Jane Ambachtsheer is the Global Head of Sustainability at BNP Paribas Asset Management
It’s been a mixed year for sustainable investing. On the one hand, the financial sector has signed net zero commitments at an unprecedented rate, while thousands across the sector have been involved in the preparation and implementation of the EU’s Sustainable Finance Disclosure Regulation.
On the other hand, we have seen growing skepticism about the depth of implementation of ESG integration and sustainable investment practices, including sanctions from regulators on several continents.
Are we seeing a fundamental shift in industry practice or is greenwashing at work? The likely reality is that there are some of each. Here are five ways to help determine which is which.
There is a lot more regulation and oversight
The rapid growth of sustainable investing has precipitated the need for an adequate regulatory framework through which the financial sector, and asset managers in particular, can continue to evolve. Led by Europe, regulators around the world are sharpening their pencils on how to define, measure, monitor and enforce standards and disclosure linked to sustainable investment.
So while navigating the flurry of regulations from the SFDR to MiFID II, the Corporate Sustainability Reporting Directive or the EU taxonomy can be challenging, the good news is that progress is being made right direction, towards more harmonization of ESG integration, making data accessible. and define common measurement tools.
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Other areas of sustainable investment that are the focus of a growing number of voluntary and formal industry and regulatory initiatives across regions include governance (voting and engagement), implementation of exclusion policies and thematic and impact investment. As sustainable investing continues to mature, so will the convenience and means by which investors can be assured that there is something behind the curtain and that they are not being sold empty promises.
Everyone goes to zero
According to recent forecasts, the world will need between 3 and 3.5 trillion dollars per year in additional capital between now and 2050 to meet the challenges of the energy transition. This is a major disruption to the asset management industry and the largest reallocation of capital ever seen in our industry.
Glasgow COP26 helped galvanize national and investor commitments to achieve net zero carbon emissions by 2050, and more than 500 financial institutions representing $13 trillion have committed to the Glasgow Financial Alliance for Net Zero. This will require fundamental changes in the way the financial sector finances and invests in the real economy, and calls for the necessary policy changes that will price emissions and pave the way for a more sustainable and inclusive economy.
People are now paying attention to custodial practices
Stewardship activities such as voting at AGMs, ongoing dialogue with companies and public policy have become much more recognized in recent years, which has also led to greater scrutiny on to assess how asset managers carry out these activities: are they supporting climate-related activities? shareholder proposals? Maybe even archive them? Are they responding to the many inquiries from industry (eg from the Securities and Exchange Commission) about the introduction of mandatory corporate climate disclosures? If so, why do they defend and why?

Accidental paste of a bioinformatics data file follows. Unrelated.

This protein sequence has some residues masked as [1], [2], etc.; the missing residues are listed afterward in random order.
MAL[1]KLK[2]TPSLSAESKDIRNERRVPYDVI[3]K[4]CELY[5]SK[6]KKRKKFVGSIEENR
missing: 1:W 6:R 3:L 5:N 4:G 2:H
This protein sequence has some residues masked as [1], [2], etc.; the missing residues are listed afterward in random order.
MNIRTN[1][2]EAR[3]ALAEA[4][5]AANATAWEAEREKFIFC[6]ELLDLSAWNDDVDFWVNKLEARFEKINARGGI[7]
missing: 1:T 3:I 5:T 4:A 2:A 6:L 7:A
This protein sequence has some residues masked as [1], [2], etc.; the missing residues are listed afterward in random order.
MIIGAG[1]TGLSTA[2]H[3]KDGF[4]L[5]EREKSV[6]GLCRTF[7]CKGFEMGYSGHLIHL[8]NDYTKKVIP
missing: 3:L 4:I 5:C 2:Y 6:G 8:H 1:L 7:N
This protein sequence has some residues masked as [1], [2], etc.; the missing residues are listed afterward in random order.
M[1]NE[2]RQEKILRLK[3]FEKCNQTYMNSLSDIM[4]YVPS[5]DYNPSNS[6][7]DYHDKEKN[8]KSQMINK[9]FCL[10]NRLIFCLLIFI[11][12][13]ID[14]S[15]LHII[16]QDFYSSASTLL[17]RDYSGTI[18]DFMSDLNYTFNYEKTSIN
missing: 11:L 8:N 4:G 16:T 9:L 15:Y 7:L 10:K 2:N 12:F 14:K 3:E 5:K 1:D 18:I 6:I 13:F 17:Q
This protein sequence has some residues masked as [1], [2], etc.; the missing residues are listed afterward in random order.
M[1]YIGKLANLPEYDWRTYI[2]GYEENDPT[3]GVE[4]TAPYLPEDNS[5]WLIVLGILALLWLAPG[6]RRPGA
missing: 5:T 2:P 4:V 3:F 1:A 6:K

Gone are the days of flying under the radar; How asset managers vote and engage not only matters, but will increasingly influence when they win (or lose) mandates from asset owners. Climate strategies are at the center of the resolutions, but other areas of sustainability, such as diversity and inclusion, or governance, are also making their way onto the agenda.
Measuring impact is the future
It’s human nature to want to make a positive impact, and that goes for institutional investors, too. While we still see some confusion about what impact investing can and should have, is it just in the private markets? Does it align perfectly with Article 9 funds? — There is a clear drive to achieve this.
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We will see increasing progress not only on how to measure impact at the firm and portfolio level, but asset managers themselves should seek to measure and manage the impact they have on the trillions of AUM they manage collectively
Asset managers need to walk the talk
As asset managers focus more on asking companies to improve their performance on numerous ESG factors, such as achieving net zero, reducing impact on nature and improving their internal diversity performance, it is only fair that prioritize these initiatives within their own businesses. Asset managers need to lead by example and ‘walk the talk’ through internal corporate social responsibility activities such as diversity and inclusion, paper reduction, single-use plastic bans or community outreach initiatives.
This will provide the necessary legitimacy to make an impact with your participating companies, while demonstrating a culture of sustainability will also become a prerequisite for meeting customer expectations.
The evolution of sustainable investment along these lines can help to safeguard it. The financial sector has an opportunity and an obligation to use its capital allocation and management practices to promote a more sustainable real economy. With the growth of transparency in the industry, driven by an increasingly demanding set of regulators, it will be increasingly difficult for laggards to keep up.